A 700-year-old document that played a key role in the history of Scottish independence will go on display this summer for the first time in almost two decades.
The Declaration of Arbroath will be shown at the National Museum of Scotland in Edinburgh for the public to view from June 3 to July 2.
The fragile document is a letter dated from April 6 1320 written by the barons and freeholders of Scotland, on behalf of the Kingdom of Scotland, to Pope John XXII asking him to recognise Scotland’s independence and acknowledge Robert the Bruce as the country’s lawful king.
The letter also asks the pontiff to persuade King Edward II of England to end hostilities against the Scots, so that their energy may be better used to secure the frontiers of Christendom.
The display has been organised in partnership between National Museums Scotland and National Records of Scotland, who are custodians of the document.
The declaration can only occasionally be shown to ensure its long-term preservation and was last on display at the Scottish Parliament almost two decades ago.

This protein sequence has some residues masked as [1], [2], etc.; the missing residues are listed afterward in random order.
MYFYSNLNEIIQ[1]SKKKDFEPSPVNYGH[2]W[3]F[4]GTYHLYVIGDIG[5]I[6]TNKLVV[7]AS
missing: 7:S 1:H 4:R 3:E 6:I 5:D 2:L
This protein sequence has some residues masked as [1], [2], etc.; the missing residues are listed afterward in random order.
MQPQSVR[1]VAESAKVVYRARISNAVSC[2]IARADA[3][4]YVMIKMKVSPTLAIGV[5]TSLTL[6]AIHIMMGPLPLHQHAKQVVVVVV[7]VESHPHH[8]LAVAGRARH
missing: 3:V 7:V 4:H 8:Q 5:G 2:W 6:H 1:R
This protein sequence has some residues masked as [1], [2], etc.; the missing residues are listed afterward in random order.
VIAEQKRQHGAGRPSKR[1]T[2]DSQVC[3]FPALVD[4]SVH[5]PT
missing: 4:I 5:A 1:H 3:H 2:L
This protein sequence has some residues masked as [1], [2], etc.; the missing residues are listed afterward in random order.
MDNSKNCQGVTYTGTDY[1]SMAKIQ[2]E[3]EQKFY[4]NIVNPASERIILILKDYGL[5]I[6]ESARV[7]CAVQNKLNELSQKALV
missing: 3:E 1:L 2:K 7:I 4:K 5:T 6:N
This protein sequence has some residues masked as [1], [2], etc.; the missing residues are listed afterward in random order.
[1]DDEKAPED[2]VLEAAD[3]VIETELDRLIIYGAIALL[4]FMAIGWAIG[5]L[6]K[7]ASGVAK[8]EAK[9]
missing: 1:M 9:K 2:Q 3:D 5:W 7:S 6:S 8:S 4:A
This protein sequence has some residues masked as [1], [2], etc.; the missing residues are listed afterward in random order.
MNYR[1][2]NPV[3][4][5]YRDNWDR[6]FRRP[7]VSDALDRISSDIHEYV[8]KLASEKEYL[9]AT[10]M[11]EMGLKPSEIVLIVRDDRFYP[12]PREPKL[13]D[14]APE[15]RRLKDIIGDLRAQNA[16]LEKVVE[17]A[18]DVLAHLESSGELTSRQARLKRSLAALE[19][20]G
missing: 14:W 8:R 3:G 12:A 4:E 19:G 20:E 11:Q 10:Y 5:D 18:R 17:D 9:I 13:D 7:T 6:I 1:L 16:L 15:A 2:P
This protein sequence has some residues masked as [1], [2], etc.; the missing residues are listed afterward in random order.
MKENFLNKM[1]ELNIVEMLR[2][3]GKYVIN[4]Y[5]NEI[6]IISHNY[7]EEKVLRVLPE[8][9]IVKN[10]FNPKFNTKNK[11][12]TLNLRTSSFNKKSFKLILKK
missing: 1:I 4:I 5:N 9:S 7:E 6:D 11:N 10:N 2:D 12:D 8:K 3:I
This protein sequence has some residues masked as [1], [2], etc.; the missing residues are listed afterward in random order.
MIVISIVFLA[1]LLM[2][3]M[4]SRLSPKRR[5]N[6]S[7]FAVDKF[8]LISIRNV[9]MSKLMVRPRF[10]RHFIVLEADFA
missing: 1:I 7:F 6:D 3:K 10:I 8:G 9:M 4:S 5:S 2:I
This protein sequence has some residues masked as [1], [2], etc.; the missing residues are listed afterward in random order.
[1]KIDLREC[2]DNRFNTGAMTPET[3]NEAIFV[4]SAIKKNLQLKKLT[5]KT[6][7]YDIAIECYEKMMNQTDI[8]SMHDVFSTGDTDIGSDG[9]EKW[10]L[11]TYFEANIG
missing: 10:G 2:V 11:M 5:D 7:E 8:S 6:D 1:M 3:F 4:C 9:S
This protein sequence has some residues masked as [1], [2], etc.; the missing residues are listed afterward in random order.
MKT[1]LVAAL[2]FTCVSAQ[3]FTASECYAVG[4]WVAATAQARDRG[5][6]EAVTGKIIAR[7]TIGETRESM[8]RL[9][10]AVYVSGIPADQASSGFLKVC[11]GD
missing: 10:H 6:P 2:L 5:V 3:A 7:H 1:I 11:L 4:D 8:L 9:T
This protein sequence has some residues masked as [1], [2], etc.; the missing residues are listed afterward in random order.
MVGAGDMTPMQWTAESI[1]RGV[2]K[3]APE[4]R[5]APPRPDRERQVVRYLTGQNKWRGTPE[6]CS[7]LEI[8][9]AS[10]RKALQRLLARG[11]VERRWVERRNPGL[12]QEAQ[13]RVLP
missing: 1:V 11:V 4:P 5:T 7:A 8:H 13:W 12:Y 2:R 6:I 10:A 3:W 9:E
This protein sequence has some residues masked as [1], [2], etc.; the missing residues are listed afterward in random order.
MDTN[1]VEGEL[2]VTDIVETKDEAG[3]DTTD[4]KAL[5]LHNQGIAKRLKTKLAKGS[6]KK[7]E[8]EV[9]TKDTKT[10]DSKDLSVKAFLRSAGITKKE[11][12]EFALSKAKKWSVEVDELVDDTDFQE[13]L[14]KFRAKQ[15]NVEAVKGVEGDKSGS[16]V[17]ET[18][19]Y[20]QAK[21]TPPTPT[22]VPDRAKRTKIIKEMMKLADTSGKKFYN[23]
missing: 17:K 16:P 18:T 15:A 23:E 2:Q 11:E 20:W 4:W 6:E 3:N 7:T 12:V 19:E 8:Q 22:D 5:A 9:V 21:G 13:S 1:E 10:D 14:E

Alice Blackwell, senior curator of medieval archaeology and history at National Museums Scotland, said: “We are delighted to have the opportunity to display the Declaration of Arbroath here at the National Museum of Scotland.
“It is a hugely significant document and a vital piece of Scotland’s history.
“We look forward to welcoming many visitors to enjoy the rare opportunity of seeing this iconic document close up.”
The declaration was most likely drafted at a meeting of the king and his council at Newbattle, then written up in the scriptorium of Arbroath Abbey.
It is written in Latin and was sealed by eight earls and around 40 barons.
“It was authenticated by seals, as documents at that time were not signed.
Laura Mitchell, deputy keeper at National Records of Scotland, said: “The Declaration of Arbroath is a key treasure in our extensive collections and we are proud of the role we play in conserving this significant historical artefact for future generations.
“The display will allow Scots and visitors from further afield to see this famous document for the first time in 18 years.”
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